17 See also Chiarini 2007, p. 335, no. 115, where a painting by Filippo Napoletano is discussed that demonstrates contact with Poelenburch.
18 Letter from Nicolette Sluijter-Seijffert to Richard Beresford, 11 Aug. 1997 (DPG338 file).
19 She refers, not very convincingly, to the picture Theagenes receiving the Palm of Honour from Chariclea by Abraham Bloemaert (dated 1626; now in the Mauritshuis, see RKD, no. 6757: https://rkd.nl/en/explore/images/6757 (Nov. 17, 2017). This is large (157.5 x 159.5 cm), and its large-scale figures do not resemble the figures in DPG338.
20 However RKD no. 61515 (Related works, no. 2a) seems to have been painted on copper. That makes it unlikely that these two paintings form a pair.
21 ‘Cornelius Poelemberg. Nymph dancing, with cymbals, while a satyr accompanies her on a tambourine; and another nymph, who is seated with a child, adds her voice and accompanying action. The figures are brilliantly painted, and the accessorial landscape appropriately introduced.’
22 See the following note.
23 Hazlitt grouped this, ‘14, Nymph and Satyr, by Poelemberg’, with no. 105, Sleeping Nymph and Cupid (Verwilt, DPG485), and commented that they ‘are not pictures to our taste. Why should any one make it a rule never to paint any thing but this one subject? Was it to please himself or others? The one shows bad taste, the other wrong judgement. The grossness of the selection is hardly more offensive than the finicalness of the execution.’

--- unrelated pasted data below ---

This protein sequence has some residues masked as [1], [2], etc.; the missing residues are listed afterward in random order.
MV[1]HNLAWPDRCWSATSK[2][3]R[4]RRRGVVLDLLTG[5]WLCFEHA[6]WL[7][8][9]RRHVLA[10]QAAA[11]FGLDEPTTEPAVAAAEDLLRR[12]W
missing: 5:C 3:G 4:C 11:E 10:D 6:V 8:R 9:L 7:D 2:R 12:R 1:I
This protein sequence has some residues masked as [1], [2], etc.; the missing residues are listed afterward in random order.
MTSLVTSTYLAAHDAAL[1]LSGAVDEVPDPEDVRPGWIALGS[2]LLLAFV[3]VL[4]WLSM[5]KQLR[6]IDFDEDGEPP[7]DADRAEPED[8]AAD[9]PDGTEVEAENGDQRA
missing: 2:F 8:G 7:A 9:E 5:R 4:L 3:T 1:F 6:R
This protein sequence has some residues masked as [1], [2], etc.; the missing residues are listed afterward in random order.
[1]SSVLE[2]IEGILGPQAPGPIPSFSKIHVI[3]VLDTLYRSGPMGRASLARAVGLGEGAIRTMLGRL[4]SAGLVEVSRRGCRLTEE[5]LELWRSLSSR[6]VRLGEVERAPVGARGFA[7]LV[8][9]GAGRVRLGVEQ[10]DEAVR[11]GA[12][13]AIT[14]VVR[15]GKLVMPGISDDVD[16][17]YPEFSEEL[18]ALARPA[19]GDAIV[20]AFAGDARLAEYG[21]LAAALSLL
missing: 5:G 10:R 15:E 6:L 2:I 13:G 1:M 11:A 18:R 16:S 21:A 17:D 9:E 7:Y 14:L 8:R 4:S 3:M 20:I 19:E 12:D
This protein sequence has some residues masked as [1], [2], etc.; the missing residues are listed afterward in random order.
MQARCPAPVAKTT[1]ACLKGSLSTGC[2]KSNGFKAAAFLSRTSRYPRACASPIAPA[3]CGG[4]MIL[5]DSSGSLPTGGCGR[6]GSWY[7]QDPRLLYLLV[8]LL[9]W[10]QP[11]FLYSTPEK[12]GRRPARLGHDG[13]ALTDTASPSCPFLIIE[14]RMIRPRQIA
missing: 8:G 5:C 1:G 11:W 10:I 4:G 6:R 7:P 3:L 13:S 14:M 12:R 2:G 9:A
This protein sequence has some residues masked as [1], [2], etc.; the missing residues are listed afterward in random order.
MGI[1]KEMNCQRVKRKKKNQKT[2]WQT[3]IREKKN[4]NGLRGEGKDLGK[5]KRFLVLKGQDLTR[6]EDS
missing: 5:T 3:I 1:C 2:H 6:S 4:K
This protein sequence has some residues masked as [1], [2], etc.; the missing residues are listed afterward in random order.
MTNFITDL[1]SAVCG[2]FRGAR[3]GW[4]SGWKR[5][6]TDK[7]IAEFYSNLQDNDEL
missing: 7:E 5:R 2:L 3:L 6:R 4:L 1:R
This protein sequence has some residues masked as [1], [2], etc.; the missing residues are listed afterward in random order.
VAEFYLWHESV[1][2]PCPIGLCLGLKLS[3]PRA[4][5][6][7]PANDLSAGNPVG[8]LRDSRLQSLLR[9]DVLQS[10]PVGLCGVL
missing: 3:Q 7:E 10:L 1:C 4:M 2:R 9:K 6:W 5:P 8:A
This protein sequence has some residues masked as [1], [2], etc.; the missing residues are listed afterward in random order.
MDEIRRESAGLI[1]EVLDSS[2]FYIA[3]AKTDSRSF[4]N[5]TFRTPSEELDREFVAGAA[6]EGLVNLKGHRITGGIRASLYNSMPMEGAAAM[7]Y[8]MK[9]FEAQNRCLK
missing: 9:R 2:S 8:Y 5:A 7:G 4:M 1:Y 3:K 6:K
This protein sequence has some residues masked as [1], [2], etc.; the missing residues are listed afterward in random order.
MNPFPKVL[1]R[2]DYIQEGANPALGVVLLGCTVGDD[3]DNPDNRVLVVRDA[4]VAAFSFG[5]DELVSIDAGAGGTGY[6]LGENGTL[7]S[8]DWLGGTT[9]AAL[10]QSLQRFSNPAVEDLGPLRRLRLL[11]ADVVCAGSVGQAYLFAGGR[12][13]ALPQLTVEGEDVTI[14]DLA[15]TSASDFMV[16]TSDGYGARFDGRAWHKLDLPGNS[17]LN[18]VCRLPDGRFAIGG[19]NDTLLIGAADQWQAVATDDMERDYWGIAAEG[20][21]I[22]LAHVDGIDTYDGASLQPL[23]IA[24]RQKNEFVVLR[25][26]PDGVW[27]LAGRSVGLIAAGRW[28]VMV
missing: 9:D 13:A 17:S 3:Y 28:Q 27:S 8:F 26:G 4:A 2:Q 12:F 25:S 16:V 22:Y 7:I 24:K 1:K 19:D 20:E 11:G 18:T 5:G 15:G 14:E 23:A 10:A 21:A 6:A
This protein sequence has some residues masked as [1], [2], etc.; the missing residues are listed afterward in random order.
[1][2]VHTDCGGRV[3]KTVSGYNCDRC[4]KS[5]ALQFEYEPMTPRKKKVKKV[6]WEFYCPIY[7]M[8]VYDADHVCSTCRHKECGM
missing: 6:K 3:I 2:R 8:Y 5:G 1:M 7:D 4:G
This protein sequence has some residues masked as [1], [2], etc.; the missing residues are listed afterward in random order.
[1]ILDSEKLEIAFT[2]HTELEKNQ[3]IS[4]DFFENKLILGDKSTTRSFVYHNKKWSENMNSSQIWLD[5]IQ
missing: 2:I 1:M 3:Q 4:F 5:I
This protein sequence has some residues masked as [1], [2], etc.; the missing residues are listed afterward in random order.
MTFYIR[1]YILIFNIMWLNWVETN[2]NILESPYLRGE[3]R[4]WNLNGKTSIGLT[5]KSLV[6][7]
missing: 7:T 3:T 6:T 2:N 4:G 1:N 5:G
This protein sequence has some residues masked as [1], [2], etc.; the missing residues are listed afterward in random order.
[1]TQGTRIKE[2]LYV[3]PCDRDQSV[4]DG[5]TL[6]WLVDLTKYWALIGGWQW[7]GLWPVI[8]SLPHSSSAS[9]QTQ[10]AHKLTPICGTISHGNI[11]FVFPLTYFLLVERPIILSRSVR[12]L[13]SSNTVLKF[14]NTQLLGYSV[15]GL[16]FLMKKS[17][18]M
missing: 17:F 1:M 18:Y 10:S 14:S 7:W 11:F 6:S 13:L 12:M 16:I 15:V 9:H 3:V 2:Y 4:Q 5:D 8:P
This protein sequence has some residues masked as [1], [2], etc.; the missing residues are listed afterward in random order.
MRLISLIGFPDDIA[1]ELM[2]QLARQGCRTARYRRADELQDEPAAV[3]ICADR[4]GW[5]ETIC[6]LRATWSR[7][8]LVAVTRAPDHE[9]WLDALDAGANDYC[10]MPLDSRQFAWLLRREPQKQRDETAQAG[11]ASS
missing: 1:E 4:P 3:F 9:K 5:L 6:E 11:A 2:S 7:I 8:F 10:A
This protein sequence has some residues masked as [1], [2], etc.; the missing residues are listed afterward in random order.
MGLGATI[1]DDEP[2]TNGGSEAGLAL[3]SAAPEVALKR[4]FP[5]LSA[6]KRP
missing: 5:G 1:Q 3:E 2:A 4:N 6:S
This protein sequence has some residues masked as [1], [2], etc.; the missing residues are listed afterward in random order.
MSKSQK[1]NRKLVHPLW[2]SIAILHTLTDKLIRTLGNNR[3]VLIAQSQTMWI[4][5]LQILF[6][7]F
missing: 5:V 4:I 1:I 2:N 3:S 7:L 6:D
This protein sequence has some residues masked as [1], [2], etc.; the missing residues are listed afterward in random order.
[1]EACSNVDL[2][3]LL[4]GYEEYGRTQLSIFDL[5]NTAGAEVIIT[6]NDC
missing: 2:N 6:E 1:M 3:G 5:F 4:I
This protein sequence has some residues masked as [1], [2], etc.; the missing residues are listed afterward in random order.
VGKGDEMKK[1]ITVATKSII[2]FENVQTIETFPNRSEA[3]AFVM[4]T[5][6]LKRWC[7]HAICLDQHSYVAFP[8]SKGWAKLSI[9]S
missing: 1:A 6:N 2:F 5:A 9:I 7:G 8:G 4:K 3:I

24 1858 ‘A genuine and excellent picture’; 1859: ‘His works betray elegance – elaborate handling – seductive ornament – skilful colouring & a poetical imagination; but they want force – they want the simplicity of nature. They want greater knowledge of the theory of correct drawing. They have grace, but they have not greatness. No wonder they have always been so popular with the Engravers. […] This is a genuine and exquisite specimen of the master.’
25 ‘Very carefully painted; the figures of an enamel-like effect.’
27 Harwood 2002, pp. 78–9, no. 5.
30 RKD, no. 297678: https://rkd.nl/en/explore/images/297678 (July 9, 2020); see also https://www.metmuseum.org/collection/the-collection-online/search?ft=Cuylenborch (July 9, 2020); Liedtke 2007a, i, pp. 134–5, no. 30.
31 Letter from Nicolette Sluijter-Seijffert to Richard Beresford, 11 Aug. 1997 (DPG25 file). She very kindly sent us her thoughts on this painting: emails to Michiel Jonker, 28 April 2013 (DPG25 file).